Katherine A. Kantardjieff is founding Dean of the newly formed College of Science and Mathematics at California State University San Marcos and Director of the Keck Center for Molecular Structure (CMolS). Kantardjieff's previous academic appointments have been Professor and Chair of Chemistry at California State Polytechnic University Pomona and Professor of Chemistry and Biochemistry at California State University Fullerton. Her research utilizes combined experimental and computational approaches to better understand how structure controls chemical and physical properties of biomolecules, and applies this knowledge in drug design and development, as well as in engineering molecules with defined properties. As Director of CMolS, she has been a pioneer in remote enabling of instrumentation in chemistry. Kantardjieff is past Chair of the United States National Committee for Crystallography NAS/NRC, Vice Chair of the National User Facility Organization Steering Committee, and Co-Editor of the Journal of Applied Crystallography.
The Conduct of Science in the Information Age
Wednesday, February 1, 2012 from 5:30 PM to 7:00 PM (PST)
San Diego, United States
Date & Time
This will be the sixth of 9 programs that focus on the book The Immortal Life of Henrietta Lacks.
New digital technologies that are transforming the conduct of science create challenges regarding access, ownership, quality, and validation of data.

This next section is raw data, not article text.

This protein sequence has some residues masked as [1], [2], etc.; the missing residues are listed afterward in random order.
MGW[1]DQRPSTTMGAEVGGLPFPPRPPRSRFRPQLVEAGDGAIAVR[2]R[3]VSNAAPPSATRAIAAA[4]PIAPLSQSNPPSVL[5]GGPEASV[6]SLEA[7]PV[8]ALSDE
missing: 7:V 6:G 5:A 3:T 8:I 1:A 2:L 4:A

The HeLa cell line and its applications in experimental science have had profound impact on biomedical research, providing insights into disease processes and treatments, and leading to standardization of materials and methods employed in experiments. However, as we have read, scientists working with the HeLa cell line may have misled themselves and the public.
In the information age of digital technologies and the collaborative web, we are challenged to ask how we can avoid the risk of even unintentionally misrepresenting scientific data to ensure that data are curated accurately, maintaining their integrity, and that they are reliably linked to researchers, organizations and publications to safeguard both attribution and reproducibility. This talk will address technical, social and ethical implications of conducting science in the information age.